Contrary to what many people believe, a car’s suspension isn’t responsible for holding the vehicle off the ground.
The shock absorber prevents the tire from bouncing, allowing it to stay in contact with the road. This enables drivers to maintain control.
On the strut system, the coil spring is built onto the shock absorber. There are gas charged shocks and struts and oil filled shocks and struts. The valving and how they’re made is based on how much dampening control they have.
Everything from the lower control arm with the control arm bushings – which connect the control arm with the frame of the vehicle – to the ball joints can cause suspension noises.
Some vehicles – due to age and wear – are more prone to a creaking or groaning noise when the wheel is turned.
On older cars, almost all ball joints had a zerk fitting that would allow you to service it. Oil changes were called “lube, oil and filter” because you would put grease on the different components. A lot of automobiles nowadays don’t have them. So, if you need to replace a part, like a tie rod end or a ball joint, you can put in a piece that has a greased fitting and is serviceable, and it’s a little better than the component from the factory.
Here are some suspension noises you may hear and what’s causing them:
- Control arm bushings: The control arms where the control arm bushings connect is another possible area for noise. They can get dry and start to crack. You may hear a knocking noise while you’re driving down the road, or a thunk when turning. It takes a bit of force to create sound from the control arm bushings.
- Tie rod ends: Tie rod ends will make more of a squeaking sound, but if it’s worn out or there’s a lot of play you can also get some clunking noise if you move the wheel left and right, even just a little bit.
- Sway bars and sway bar links: There are little rubber bushings there too that help when you’re going around a turn and with how much the body sways. When they break, a lot of the time they’ll make some knocking noises when you’re going over bumps because it’s banging against the lower control arm or the frame of the vehicle. Very rarely do they squeak, unless all the bushings are gone and it’s just a metal rod.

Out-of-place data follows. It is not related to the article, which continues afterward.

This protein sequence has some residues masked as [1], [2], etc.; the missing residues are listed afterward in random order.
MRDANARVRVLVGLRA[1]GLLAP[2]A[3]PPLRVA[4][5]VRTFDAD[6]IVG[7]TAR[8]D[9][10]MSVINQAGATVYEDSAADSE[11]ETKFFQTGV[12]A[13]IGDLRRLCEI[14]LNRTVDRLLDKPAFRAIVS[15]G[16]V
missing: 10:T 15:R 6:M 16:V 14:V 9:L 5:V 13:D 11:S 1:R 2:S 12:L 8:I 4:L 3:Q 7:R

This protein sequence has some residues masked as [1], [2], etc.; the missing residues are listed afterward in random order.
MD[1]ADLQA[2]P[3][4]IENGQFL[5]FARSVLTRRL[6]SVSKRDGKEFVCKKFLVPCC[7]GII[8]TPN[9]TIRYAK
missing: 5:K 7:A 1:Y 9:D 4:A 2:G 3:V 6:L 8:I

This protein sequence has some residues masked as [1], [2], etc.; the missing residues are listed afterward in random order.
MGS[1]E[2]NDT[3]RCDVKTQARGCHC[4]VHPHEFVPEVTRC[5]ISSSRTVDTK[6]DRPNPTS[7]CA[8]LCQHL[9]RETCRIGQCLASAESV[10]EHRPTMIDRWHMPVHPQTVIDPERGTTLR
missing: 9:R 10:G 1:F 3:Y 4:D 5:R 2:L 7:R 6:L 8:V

- Pitman arms: On older vehicles, the pitman arm may connect to the center link, or drag link. That would make a squeaking noise too. Today, that’s usually found more on trucks than cars.
- Struts: For vehicles with struts, the upper strut mount design varies. Upper end vehicles have a bearing while others have a rubber and a metal plate. As you turn the wheel, it turns. When they wear out or parts that aren’t equal to the original are installed, you may experience vibrating, thumping and some resistance while turning left to right.
- Coil springs and spring isolators: Between the strut mount and the strut itself are generally rubber spacers called “isolators” that help keep the spring in line. Sometimes, the spring wants to move as you’re turning and you can hear a big clanking noise when the rubber is gone. On the regular control arm and shock system – where the springs are separate – you might get some spring popping noise every once in a while, especially if you’re going over bumps, if the springs are worn or they aren’t doing their job because of age. Generally, however, you see it more on the strut system.
HomeTowne Auto Repair & Tire is an authorized Michelin and BFGoodrich tire dealer located in Woodbridge, Virginia. Automotive repair services are performed on all makes and models, including oil changes, brakes, alignments, inspections, and computer engine diagnostics.